Losing the ability to think clearly and/or respond quickly and effectively is one of the most frustrating symptoms you can experience. Even if other symptoms are tolerable, I often find that experiencing fuzzy thinking will send people running into the doctor’s office looking for a way to get rid of brain fog.
Think about it. It’s so frustrating to begin speaking only to forget what you were about to say. Or maybe you keep misplacing your purse or keys and end up running around frantically searching for them while you try to avoid being late for an appointment. And what was that new neighbor’s name again?
Unfortunately, there is no quick fix when it comes to brain fog. To get rid of brain fog, you can’t just treat the symptom. Instead, you have to address the root cause.
The great news here is that brain fog can be remedied! By identifying and treating the root cause, you’ll not only clear brain fog but also improve your other symptoms as well!
But before we get how to get rid of brain fog, let’s discuss what it is and its possible root causes, so you know exactly what you’re dealing with.
What Is Brain Fog?
Brain fog isn’t an official medical term, disease, or diagnosis. Instead, it’s a collection of symptoms focused on lack of mental clarity such as forgetfulness, confusion, difficulty processing information, and trouble with focus and concentration.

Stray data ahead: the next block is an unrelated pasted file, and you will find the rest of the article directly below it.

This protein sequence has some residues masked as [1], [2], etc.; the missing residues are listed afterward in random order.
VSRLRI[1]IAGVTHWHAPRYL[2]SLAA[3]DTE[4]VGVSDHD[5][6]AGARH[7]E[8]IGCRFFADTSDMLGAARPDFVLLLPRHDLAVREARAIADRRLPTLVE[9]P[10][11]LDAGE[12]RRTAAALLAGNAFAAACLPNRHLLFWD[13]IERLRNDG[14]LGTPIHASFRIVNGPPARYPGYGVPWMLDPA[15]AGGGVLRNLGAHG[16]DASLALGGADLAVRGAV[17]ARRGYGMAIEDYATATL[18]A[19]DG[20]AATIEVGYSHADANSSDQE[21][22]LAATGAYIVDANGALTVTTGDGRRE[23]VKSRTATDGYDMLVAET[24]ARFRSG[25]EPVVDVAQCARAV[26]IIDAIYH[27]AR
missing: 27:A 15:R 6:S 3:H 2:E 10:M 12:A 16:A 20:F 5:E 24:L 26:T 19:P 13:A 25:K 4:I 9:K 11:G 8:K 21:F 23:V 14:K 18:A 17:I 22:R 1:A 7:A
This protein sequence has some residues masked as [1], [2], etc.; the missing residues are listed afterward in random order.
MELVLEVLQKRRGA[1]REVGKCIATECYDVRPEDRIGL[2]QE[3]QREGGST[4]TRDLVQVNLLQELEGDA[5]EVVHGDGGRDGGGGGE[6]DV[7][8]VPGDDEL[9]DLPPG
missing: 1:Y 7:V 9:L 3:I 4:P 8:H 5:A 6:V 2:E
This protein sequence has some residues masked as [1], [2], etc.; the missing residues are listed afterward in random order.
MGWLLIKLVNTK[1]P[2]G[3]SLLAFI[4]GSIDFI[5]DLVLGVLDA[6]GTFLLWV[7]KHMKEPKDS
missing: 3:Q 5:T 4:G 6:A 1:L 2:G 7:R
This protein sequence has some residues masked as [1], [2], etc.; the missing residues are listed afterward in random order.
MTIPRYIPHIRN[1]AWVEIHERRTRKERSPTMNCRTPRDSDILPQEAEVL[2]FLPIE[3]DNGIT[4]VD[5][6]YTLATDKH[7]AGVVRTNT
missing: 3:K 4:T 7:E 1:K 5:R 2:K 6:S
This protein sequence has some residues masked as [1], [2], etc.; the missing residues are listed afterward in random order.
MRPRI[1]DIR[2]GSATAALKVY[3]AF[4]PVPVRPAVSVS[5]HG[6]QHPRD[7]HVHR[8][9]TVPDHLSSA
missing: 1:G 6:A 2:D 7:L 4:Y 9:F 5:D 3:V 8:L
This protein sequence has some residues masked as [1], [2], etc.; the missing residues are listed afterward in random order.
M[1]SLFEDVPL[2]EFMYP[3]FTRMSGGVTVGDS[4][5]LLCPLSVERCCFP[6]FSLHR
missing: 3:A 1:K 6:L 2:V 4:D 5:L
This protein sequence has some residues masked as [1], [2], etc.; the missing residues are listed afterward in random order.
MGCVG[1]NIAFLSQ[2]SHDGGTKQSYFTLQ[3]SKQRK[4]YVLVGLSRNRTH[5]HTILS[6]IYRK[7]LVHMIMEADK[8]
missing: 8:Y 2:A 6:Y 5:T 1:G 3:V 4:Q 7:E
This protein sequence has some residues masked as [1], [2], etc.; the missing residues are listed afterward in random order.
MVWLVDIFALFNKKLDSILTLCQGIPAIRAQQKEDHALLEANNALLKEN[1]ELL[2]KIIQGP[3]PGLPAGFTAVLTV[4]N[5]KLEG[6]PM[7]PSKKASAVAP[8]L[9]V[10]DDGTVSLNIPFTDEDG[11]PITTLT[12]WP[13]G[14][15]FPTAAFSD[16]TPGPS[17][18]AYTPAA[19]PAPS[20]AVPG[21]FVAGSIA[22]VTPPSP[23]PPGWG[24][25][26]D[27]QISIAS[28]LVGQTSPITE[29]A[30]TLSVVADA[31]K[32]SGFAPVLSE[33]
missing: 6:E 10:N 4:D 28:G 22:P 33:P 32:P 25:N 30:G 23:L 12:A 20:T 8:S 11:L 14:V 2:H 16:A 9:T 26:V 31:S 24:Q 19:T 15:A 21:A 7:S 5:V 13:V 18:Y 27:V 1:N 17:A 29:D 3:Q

Interestingly, brain fog typically doesn’t appear as a lone symptom and is often accompanied by other symptoms, including irritability, headaches, fatigue, and more. That’s why it’s so important to identify the root cause of your brain fog—so you can work to reduce or eliminate all of your worrisome symptoms. Keep reading to discover the five most common causes of brain fog.
5 Common Causes of Brain Fog
In order to get rid of brain fog, you must first determine its root cause. Why? Well, if you were to take a supplement that’s designed to help improve brain fog related to insomnia but your brain fog is the result of dehydration, that supplement won’t help you very much.
It’s important to understand that all brain fog is caused by an imbalance in the body. Here are five of the most common causes of brain fog and their accompanying symptoms you should look out for.
1. Thyroid gland problems.
What it is: Simply put, if your thyroid is out of balance, it will either be underactive or overactive. If it’s underactive, you may have hypothyroidism. If your thyroid is overactive, you may have hyperthyroidism. And studies have shown that both conditions are associated with cognitive decline. One study even found that people with subclinical hyperthyroidism were at increased risk of developing dementia. [2, 3]
What to look out for: Hypothyroidism symptoms include fatigue, forgetfulness, dry skin and hair, hoarse voice, cold intolerance, frequent and heavy menstrual periods, and weight gain.
Hyperthyroidism symptoms include trouble sleeping, having an enlarged thyroid gland, irritability, muscle weakness, tremors, vision problems and/or eye irritation, sensitivity to heat, infrequent or light periods, and weight loss.
What it is: Dehydration occurs when your body doesn’t have enough water to function properly. This typically happens you’re unable to replace water lost or used by your body. Interestingly, a recent study conducted on 12 women showed that when they decreased their fluid intake to only 6 ounces in a 24-hour period, their cognitive flexibility, including attention and focus, decreased. Additionally, they were prone to more errors. However, upon rehydrating, the women’s focus and attention spans returned to normal.